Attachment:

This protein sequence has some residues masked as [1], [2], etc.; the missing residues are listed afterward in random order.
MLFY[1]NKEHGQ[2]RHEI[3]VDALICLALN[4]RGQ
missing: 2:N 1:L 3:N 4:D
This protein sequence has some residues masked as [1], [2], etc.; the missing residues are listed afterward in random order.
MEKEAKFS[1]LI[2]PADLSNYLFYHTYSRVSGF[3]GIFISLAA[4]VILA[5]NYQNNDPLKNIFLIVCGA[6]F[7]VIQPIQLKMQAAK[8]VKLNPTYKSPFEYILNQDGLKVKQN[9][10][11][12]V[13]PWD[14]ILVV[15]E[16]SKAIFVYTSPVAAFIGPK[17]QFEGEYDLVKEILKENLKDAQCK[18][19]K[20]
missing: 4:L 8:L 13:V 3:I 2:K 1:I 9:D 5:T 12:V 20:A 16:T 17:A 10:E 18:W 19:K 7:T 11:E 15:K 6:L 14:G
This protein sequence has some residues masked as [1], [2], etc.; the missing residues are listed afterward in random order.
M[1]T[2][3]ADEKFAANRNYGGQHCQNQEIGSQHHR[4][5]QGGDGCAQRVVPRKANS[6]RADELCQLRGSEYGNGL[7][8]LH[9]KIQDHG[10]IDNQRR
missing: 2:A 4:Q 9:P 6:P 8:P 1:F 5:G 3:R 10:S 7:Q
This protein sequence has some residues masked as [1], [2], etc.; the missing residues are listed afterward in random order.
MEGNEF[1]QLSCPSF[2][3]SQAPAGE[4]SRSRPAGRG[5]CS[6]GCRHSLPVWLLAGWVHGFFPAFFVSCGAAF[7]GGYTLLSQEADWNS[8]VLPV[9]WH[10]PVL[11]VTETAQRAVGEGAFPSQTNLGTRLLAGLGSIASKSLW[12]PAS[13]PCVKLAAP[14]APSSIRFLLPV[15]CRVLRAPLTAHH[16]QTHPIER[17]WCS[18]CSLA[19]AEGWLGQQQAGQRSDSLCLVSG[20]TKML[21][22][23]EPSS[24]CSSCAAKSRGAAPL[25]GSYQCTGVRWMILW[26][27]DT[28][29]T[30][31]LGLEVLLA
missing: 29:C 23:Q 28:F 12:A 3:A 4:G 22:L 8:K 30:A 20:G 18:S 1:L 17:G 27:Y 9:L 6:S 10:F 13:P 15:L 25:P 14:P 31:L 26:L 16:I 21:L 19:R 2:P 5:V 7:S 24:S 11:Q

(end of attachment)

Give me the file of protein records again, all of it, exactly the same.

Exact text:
This protein sequence has some residues masked as [1], [2], etc.; the missing residues are listed afterward in random order.
MLFY[1]NKEHGQ[2]RHEI[3]VDALICLALN[4]RGQ
missing: 2:N 1:L 3:N 4:D
This protein sequence has some residues masked as [1], [2], etc.; the missing residues are listed afterward in random order.
MEKEAKFS[1]LI[2]PADLSNYLFYHTYSRVSGF[3]GIFISLAA[4]VILA[5]NYQNNDPLKNIFLIVCGA[6]F[7]VIQPIQLKMQAAK[8]VKLNPTYKSPFEYILNQDGLKVKQN[9][10][11][12]V[13]PWD[14]ILVV[15]E[16]SKAIFVYTSPVAAFIGPK[17]QFEGEYDLVKEILKENLKDAQCK[18][19]K[20]
missing: 4:L 8:L 13:V 3:I 2:K 1:I 9:D 5:T 12:V 20:A 16:T 17:A 10:E 18:W 19:K 7:T 11:E 15:K 6:L 14:G
This protein sequence has some residues masked as [1], [2], etc.; the missing residues are listed afterward in random order.
M[1]T[2][3]ADEKFAANRNYGGQHCQNQEIGSQHHR[4][5]QGGDGCAQRVVPRKANS[6]RADELCQLRGSEYGNGL[7][8]LH[9]KIQDHG[10]IDNQRR
missing: 2:A 4:Q 9:P 6:P 8:P 1:F 5:G 3:R 10:S 7:Q
This protein sequence has some residues masked as [1], [2], etc.; the missing residues are listed afterward in random order.
MEGNEF[1]QLSCPSF[2][3]SQAPAGE[4]SRSRPAGRG[5]CS[6]GCRHSLPVWLLAGWVHGFFPAFFVSCGAAF[7]GGYTLLSQEADWNS[8]VLPV[9]WH[10]PVL[11]VTETAQRAVGEGAFPSQTNLGTRLLAGLGSIASKSLW[12]PAS[13]PCVKLAAP[14]APSSIRFLLPV[15]CRVLRAPLTAHH[16]QTHPIER[17]WCS[18]CSLA[19]AEGWLGQQQAGQRSDSLCLVSG[20]TKML[21][22][23]EPSS[24]CSSCAAKSRGAAPL[25]GSYQCTGVRWMILW[26][27]DT[28][29]T[30][31]LGLEVLLA
missing: 29:C 23:Q 28:F 12:A 3:A 4:G 22:L 8:K 30:A 20:G 18:S 1:L 17:G 27:Y 9:L 6:S 10:F 13:P 15:L 25:P 14:P 31:L 26:L 16:I 21:L 19:R 2:P 5:V 7:S 24:S 11:Q